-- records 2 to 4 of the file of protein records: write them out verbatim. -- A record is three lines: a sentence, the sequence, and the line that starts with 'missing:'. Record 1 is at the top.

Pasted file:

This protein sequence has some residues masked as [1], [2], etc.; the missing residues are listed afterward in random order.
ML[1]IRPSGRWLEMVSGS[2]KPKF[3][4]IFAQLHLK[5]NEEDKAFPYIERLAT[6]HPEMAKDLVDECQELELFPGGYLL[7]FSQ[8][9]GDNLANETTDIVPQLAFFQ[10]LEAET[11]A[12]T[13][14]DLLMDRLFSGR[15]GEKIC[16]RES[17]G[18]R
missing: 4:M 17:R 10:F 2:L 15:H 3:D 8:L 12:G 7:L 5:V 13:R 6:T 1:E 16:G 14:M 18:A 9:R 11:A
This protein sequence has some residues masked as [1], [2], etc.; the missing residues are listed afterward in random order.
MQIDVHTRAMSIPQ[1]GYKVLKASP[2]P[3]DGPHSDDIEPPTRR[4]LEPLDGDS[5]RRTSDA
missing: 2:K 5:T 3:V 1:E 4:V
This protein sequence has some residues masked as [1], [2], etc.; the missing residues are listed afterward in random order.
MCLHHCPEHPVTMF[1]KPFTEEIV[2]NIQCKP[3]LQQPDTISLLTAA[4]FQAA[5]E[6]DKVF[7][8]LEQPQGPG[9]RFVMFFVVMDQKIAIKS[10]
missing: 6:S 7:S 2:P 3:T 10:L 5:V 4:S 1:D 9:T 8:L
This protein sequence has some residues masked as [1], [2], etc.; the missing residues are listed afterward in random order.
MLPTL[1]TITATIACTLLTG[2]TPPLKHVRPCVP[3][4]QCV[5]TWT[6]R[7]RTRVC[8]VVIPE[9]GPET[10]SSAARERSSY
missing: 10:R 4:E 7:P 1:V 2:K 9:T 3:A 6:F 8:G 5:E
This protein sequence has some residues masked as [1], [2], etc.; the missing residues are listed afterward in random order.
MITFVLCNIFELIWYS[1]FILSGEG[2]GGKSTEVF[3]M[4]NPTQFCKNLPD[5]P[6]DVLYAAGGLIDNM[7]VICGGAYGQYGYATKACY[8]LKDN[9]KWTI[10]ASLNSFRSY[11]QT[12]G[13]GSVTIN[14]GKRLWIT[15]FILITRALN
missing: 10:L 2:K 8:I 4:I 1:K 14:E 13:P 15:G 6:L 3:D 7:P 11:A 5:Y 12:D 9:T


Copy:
This protein sequence has some residues masked as [1], [2], etc.; the missing residues are listed afterward in random order.
MQIDVHTRAMSIPQ[1]GYKVLKASP[2]P[3]DGPHSDDIEPPTRR[4]LEPLDGDS[5]RRTSDA
missing: 2:K 5:T 3:V 1:E 4:V
This protein sequence has some residues masked as [1], [2], etc.; the missing residues are listed afterward in random order.
MCLHHCPEHPVTMF[1]KPFTEEIV[2]NIQCKP[3]LQQPDTISLLTAA[4]FQAA[5]E[6]DKVF[7][8]LEQPQGPG[9]RFVMFFVVMDQKIAIKS[10]
missing: 6:S 7:S 2:P 3:T 10:L 5:V 4:S 1:D 9:T 8:L
This protein sequence has some residues masked as [1], [2], etc.; the missing residues are listed afterward in random order.
MLPTL[1]TITATIACTLLTG[2]TPPLKHVRPCVP[3][4]QCV[5]TWT[6]R[7]RTRVC[8]VVIPE[9]GPET[10]SSAARERSSY
missing: 10:R 4:E 7:P 1:V 2:K 9:T 3:A 6:F 8:G 5:E